• An auction with a higher starting interest rate attracts more bids.
  • An auction with a shorter payback period attracts more bids
  • An auction posted by a borrower with a history of more successfully funded auctions attracts more bids.
  • An auction posted by a borrower with a history of fewer failed auctions attracts more bids.

This post was written by Hazel McHugh who works for FundingKnight, a new peer to business lender who arrange crowdlending for businesses. It’s free to register for peer to business lending at www.fundingknight.com and you can start lending with just £25, fee free for lenders.

Why peer-to-peer should be regulated

December 8th, 2012

After the recent announcement that peer-to-peer lending is to be regulated, people may ask why an industry wants to be regulated.  Peer-to-peer lending has come a long way since 2005 when Zopa started the concept.  Lenders have been burnt several times by some of the peer-to-peer companies that followed, with Quakle being one example.  This company started arranging peer-to-peer loans in 2010 and ceased in 2011, when lenders found that the lifetime default rate was far more than ten times the estimated 3%.  Since then lenders have reported that payments have stopped completely and the company have not responded to emails.

With peer-to-peer lending the contract is (usually) between the borrower and the lender, so the loan is still valid even if the facilitator ceases to exist.  However with Quakle, as with most providers, lenders do not have the names and addresses of their borrowers so they may not know who to contact for their money.  It may not be cost effective trying to chase the repayments on a £10 loan.

Would regulation have prevented Quakle from failing ?  The answer to that question would be no, but regulation may have prevented Quakle from launching with such a flawed business model.  Regulation would (or should) have also ensured that procedures were put in place that would take over the servicing of existing loans after a company ceased trading.

Peer-to-peer lending carries risks; namely the risk that the borrower does not (or cannot) repay, and also that the peer-to-peer company facilitating the loan ceases to trade.  Regulation in itself probably won't address the first risk, although companies such as RateSetter have come up with an innovative solution to this.  However regulation should address the second risk, which is itself a lot harder for lenders to quantify.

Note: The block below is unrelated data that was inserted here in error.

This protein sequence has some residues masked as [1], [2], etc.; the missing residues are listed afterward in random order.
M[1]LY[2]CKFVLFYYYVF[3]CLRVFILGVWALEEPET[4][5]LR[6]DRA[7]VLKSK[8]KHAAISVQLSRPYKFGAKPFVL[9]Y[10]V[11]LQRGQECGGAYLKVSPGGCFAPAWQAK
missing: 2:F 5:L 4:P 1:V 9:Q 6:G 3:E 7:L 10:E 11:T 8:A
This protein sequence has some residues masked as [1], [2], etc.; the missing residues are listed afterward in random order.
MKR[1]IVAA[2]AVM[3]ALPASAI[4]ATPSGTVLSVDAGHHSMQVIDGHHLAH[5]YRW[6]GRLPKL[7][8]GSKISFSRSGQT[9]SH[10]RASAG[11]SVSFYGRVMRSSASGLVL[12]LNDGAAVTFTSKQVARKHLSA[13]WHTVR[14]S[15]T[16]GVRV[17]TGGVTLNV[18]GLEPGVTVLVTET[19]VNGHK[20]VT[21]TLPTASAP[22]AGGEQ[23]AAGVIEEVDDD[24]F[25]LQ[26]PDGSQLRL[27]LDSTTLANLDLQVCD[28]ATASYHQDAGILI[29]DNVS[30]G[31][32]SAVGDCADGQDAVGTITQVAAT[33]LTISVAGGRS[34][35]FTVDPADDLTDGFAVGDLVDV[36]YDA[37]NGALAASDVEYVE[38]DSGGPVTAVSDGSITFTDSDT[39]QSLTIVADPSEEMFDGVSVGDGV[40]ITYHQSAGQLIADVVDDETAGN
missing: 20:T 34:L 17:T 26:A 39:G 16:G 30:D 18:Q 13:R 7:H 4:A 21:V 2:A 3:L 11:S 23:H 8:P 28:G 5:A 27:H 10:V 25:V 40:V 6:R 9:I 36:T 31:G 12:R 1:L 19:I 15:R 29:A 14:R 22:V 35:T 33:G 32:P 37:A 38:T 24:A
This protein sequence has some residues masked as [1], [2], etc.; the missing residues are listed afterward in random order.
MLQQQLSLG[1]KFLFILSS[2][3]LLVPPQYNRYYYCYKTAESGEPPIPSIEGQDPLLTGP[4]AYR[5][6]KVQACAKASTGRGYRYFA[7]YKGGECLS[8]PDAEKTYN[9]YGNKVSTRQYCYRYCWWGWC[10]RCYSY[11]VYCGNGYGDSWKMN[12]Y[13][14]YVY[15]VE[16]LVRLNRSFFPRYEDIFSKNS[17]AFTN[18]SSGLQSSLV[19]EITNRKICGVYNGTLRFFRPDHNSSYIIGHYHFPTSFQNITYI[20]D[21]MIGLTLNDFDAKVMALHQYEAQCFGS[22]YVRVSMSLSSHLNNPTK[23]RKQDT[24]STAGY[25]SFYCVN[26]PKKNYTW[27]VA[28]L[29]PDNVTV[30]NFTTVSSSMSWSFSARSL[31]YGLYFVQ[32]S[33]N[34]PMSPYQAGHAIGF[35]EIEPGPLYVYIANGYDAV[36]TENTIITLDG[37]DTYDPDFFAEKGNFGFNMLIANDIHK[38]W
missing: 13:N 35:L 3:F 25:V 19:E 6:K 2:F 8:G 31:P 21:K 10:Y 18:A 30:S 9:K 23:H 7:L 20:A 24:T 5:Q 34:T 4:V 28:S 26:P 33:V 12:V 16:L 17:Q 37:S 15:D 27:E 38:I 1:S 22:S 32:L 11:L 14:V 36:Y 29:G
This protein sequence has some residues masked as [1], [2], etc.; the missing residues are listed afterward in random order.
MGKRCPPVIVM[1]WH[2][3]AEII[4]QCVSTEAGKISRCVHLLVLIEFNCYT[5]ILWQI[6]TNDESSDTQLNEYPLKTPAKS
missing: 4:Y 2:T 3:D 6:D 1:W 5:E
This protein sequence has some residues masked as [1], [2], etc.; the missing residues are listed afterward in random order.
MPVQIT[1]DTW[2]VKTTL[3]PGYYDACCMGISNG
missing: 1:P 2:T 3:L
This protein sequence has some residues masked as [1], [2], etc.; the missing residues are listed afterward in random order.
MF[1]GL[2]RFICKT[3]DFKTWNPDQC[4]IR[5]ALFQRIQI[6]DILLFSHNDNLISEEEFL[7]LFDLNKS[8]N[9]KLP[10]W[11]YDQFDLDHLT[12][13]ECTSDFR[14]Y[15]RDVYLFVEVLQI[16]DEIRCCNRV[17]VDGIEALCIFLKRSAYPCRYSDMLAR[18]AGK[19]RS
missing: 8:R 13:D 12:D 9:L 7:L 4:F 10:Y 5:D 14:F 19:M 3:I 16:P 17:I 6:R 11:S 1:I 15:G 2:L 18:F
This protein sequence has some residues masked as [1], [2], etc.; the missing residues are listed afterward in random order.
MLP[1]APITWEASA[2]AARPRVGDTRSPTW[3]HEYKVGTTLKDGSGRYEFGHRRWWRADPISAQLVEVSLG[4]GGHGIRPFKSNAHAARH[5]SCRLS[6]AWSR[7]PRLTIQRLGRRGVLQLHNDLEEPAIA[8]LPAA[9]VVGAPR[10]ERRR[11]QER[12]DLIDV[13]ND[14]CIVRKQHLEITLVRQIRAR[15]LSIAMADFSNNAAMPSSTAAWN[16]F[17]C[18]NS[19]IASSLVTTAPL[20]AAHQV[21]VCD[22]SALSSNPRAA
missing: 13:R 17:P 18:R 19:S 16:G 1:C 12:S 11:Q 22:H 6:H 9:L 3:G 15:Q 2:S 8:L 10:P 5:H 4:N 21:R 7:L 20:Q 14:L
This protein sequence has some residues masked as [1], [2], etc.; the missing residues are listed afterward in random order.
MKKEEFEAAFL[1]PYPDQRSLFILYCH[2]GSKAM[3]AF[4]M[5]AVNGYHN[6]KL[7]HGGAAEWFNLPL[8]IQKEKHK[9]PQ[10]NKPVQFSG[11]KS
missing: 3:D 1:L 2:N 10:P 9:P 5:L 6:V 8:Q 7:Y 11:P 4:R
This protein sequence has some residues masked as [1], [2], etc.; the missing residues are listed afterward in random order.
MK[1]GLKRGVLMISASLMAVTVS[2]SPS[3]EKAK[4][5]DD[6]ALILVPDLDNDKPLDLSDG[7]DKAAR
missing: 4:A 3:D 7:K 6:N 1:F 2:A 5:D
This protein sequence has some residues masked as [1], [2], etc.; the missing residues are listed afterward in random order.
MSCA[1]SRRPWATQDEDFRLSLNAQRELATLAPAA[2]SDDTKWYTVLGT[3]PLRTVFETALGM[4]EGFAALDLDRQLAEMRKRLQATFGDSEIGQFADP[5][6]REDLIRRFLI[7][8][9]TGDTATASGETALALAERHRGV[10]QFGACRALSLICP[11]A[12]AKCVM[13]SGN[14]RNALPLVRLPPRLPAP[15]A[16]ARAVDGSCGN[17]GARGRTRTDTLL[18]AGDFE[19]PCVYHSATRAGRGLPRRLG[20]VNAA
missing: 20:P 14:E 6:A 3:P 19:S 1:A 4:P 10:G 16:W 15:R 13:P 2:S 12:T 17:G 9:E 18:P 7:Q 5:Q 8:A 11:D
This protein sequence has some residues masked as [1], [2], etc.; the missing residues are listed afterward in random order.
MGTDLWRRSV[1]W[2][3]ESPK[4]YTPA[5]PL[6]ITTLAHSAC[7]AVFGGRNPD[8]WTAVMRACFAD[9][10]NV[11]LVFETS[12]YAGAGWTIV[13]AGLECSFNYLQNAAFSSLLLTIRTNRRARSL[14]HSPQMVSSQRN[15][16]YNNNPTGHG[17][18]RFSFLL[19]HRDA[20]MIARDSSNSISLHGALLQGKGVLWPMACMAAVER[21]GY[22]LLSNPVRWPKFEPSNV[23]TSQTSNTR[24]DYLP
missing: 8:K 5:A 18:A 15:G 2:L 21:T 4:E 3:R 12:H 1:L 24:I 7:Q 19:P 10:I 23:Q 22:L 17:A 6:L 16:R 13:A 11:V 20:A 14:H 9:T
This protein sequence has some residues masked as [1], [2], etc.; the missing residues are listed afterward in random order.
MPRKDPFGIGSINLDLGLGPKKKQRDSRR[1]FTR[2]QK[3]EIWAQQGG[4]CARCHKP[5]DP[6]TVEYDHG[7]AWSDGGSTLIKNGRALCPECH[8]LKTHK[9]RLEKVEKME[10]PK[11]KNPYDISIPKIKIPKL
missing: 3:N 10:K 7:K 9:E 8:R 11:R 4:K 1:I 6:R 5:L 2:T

Regulation should also be there to protect misleading or false information from being presented to consumers.  I myself have attempted to report several such incidents, but the various financial and advertising agencies have stated this is outside their remit.  A regulator would (or should) have far more power in this regard to take immediate action.

One of the reasons why P2P Money was created is to allow lenders to compare the various peer-to-peer providers and comparable interest rates after all deductions to make an informed decision on which company to use.  Regulation should allow lenders, and borrowers, to have greater confidence in the industry and prevent less scrupulous companies from operating within peer-to-peer lending.

Peer-to-peer to become regulated

December 7th, 2012
P2P Finance Association

The government has announced that peer-to-peer is to become a regulated activity in the latest Financial Servics Bill.  While other industries are resisting regulation, the leaders within the peer-to-peer industry, and consumers alike, have been pushing for greater government regulation.

This will help move peer-to-peer lending from what is sometimes regarded as a niche and unregulated activity to something that is a lot more mainstream.  At a time when peer-to-peer lending is growing at around 70% per annum, with other financial services activity flat, we welcome this news and look forward to having an input in this process.


Comment from the Peer-to-Peer Finance Association who represent 95.5% of the industry:

Following the Government's announcement this morning at the Peer-to-Peer Finance Policy Conference in London that it plans to regulate P2P lending, the Peer-to-Peer Finance Association has issued the following statement:

“This news represents a watershed moment for peer-to-peer lending. The Peer-to-Peer Finance Association has provided clarity and protection for consumers and businesses, but we have always strongly believed that introducing proportionate regulation was necessary to enable the sector to continue to flourish. We are committed to working closely with the Government and the Financial Conduct Authority over the coming months to build the right framework for our future.”